WATCH: How you can spot platypus at Eungella
FIRST the bubbles rise to the surface in the still water.
Then, through the muddy cloud beneath the sheer veneer, they wiggle up to take a breath.
After sitting flat on the surface for anywhere from a few seconds to half a minute, the platypus scoots back down.
The cloud continues to grow as the platypus scurries along the bottom for food.
And before you know it, the bubbles rise and mammal emerges to take another breath.
The joy every time they rise is felt among the patient onlookers.
It's the kind of happiness and stress relief we all need right now.
But last weekend at Broken River in Eungella National Park - there were tourists not only yelling and talking loudly at one of the most peaceful spots for platypus viewing but they were throwing rocks where these graceful creatures normally play.
It was an ugly sight and one that was hard to comprehend.
Oskar Krobath, from Broken River Information Centre, said it was important to have silence when viewing platypus and throwing rocks into their habitat was not on.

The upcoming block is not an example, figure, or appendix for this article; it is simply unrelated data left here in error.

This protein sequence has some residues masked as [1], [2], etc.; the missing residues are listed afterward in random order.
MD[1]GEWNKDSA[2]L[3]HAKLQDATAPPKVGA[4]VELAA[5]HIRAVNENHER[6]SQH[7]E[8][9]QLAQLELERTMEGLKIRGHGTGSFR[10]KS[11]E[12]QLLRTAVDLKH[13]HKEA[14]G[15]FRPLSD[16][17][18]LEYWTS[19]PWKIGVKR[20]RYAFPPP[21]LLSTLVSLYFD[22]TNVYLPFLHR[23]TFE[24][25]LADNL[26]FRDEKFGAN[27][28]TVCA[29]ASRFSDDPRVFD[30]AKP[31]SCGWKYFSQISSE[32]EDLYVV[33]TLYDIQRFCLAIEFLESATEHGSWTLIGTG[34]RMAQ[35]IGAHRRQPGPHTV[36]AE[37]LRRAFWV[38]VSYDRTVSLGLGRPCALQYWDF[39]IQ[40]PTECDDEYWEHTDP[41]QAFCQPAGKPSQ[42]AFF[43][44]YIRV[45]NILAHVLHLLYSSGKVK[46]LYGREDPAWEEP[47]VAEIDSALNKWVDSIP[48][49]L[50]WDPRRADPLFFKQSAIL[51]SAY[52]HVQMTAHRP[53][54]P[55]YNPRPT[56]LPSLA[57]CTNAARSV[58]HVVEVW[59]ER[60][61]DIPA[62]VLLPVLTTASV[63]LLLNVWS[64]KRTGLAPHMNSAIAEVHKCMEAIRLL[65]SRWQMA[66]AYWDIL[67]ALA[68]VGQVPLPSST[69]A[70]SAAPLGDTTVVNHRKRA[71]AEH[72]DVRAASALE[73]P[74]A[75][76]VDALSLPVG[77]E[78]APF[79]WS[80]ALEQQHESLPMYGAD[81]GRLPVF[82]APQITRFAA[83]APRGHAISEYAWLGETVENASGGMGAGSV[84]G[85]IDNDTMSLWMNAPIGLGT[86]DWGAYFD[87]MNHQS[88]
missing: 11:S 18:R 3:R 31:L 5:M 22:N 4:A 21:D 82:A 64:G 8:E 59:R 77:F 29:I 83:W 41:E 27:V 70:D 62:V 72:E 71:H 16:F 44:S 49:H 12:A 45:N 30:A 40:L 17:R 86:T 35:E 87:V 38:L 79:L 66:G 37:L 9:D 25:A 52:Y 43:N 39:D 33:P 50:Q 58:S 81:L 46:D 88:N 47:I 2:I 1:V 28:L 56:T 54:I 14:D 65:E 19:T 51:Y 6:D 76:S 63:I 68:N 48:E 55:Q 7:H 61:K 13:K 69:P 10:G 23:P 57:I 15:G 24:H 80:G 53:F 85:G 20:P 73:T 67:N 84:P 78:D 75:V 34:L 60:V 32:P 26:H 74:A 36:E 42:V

"People shouldn't skip rocks down there," he said.
"If people throw rocks in there, they won't come up.
"It doesn't make sense if they want to see platypus. It will scare them away."
Mr Krobath said during the past two weeks of school holidays, he had seen more people than he had in his 15 years up the range.
"I'm pretty sure most of them are locals," he said.
"There's no festivals, no sport so people make the effort to come up for a day trip.
"It's blown my mind how many people have lived here for years and didn't know about it.
"Each day I open the cafe and, regardless of rain, it's as busy as the previous day.
"I'm not sure if COVID had something to do with it but people are out enjoying more nature and realising what they have in their backyard."
TOP TIPS FOR SPOTTING PLATYPUS
- Be silent
- Don't move around too much
- Watch for bubbles just before the platypus rise to the surface
- Best times are around dawn (4-8am) and dusk (3-7pm)
- Mating season runs from July to September so they are now active throughout the day (80 per cent chance you'll see them now)
- During mating season, Oskar says often you'll see two of them chasing each other or mating
- Rain can mean water clarity drops but reduced sun reflection can help with spotting
- Watch for schools of little fish that follow platypus around
- Watch for kingfishers and other birds waiting for platypus to let food go when they rise